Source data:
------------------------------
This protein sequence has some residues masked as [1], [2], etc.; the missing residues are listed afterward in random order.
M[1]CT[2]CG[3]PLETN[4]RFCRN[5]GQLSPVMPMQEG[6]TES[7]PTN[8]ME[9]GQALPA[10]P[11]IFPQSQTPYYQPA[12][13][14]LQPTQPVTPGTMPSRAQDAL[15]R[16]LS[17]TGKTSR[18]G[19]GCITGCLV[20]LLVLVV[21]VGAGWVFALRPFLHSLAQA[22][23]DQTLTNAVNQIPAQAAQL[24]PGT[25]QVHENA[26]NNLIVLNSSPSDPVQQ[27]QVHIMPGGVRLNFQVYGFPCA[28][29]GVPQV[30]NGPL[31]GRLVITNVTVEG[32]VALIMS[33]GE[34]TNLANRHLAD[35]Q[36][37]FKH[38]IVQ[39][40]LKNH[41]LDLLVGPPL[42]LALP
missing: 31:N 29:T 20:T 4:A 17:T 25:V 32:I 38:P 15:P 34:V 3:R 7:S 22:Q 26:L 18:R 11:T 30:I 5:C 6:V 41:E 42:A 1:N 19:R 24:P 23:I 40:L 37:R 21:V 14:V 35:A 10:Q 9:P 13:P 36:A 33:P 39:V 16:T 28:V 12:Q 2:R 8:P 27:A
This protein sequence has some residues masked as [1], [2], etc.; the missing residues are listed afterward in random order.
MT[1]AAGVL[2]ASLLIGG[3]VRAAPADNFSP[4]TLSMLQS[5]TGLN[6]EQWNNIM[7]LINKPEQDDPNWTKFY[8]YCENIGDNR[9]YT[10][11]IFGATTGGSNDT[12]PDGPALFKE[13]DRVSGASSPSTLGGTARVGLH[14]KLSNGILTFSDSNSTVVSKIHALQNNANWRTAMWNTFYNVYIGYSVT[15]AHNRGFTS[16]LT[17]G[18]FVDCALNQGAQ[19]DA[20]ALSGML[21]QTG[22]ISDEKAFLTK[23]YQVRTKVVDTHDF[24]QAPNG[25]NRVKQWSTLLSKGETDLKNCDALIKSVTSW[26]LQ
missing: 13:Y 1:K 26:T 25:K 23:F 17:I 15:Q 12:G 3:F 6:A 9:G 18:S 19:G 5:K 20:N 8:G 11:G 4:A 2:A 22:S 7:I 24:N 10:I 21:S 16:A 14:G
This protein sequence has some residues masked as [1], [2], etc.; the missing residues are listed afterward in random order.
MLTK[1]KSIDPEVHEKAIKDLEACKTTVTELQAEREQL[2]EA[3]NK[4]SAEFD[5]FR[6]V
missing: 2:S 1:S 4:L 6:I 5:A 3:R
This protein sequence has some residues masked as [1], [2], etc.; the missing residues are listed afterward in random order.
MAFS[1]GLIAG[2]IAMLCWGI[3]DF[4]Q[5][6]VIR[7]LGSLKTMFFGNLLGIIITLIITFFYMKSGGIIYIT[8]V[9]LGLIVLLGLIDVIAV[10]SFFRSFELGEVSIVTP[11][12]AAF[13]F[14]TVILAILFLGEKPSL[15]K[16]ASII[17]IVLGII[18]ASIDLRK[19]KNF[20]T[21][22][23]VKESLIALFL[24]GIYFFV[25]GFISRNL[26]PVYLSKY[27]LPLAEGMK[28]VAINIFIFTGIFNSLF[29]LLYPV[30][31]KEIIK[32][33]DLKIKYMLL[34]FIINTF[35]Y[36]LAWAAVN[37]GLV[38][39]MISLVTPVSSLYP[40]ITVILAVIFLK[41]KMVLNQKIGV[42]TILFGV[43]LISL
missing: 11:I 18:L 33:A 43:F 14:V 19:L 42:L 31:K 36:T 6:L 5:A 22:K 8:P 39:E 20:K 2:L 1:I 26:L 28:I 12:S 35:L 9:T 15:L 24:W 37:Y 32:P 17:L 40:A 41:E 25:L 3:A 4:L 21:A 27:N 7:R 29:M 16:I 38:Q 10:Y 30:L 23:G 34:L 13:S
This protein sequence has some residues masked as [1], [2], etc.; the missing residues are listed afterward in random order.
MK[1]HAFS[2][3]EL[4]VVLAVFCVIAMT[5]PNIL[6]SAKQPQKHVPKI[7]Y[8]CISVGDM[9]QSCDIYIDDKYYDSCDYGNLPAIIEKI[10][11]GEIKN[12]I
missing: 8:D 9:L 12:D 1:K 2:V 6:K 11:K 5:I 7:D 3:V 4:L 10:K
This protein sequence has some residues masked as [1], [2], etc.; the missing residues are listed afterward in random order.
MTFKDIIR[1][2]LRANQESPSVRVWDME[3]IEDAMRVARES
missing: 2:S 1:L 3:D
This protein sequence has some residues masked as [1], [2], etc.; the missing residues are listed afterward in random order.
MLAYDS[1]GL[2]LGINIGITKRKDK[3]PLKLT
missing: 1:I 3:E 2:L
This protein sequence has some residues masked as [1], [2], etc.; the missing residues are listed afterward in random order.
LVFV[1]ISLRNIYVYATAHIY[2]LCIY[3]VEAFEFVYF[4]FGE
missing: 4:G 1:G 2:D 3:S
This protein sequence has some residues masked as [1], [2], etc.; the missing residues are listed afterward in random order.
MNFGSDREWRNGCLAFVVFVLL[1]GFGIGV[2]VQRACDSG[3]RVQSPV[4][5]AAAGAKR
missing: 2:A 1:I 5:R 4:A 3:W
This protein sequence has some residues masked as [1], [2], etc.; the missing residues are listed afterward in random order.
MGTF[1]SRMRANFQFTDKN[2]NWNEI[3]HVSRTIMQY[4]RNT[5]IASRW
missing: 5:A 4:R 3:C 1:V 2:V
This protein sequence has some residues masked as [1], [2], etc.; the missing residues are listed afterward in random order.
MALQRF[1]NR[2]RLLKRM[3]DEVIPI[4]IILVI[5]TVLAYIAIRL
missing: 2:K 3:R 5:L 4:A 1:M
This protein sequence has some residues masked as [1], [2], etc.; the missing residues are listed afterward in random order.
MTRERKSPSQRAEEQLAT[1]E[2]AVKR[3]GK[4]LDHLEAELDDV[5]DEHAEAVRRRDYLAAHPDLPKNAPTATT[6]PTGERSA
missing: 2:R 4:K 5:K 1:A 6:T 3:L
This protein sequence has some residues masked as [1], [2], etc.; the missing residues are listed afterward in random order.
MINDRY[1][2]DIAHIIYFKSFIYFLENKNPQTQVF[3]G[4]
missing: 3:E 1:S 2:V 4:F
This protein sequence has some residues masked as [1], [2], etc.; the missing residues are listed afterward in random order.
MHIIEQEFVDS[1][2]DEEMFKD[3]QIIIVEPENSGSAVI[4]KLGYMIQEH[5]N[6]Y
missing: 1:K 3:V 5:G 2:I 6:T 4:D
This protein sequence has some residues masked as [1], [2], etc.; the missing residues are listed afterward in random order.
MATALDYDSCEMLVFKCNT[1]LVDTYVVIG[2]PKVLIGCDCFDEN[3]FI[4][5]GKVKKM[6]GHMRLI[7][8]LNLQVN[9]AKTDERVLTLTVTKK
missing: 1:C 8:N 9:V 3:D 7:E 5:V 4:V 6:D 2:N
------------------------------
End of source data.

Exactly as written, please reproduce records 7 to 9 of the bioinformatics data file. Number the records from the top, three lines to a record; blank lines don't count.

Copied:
This protein sequence has some residues masked as [1], [2], etc.; the missing residues are listed afterward in random order.
MLAYDS[1]GL[2]LGINIGITKRKDK[3]PLKLT
missing: 1:I 3:E 2:L
This protein sequence has some residues masked as [1], [2], etc.; the missing residues are listed afterward in random order.
LVFV[1]ISLRNIYVYATAHIY[2]LCIY[3]VEAFEFVYF[4]FGE
missing: 4:G 1:G 2:D 3:S
This protein sequence has some residues masked as [1], [2], etc.; the missing residues are listed afterward in random order.
MNFGSDREWRNGCLAFVVFVLL[1]GFGIGV[2]VQRACDSG[3]RVQSPV[4][5]AAAGAKR
missing: 2:A 1:I 5:R 4:A 3:W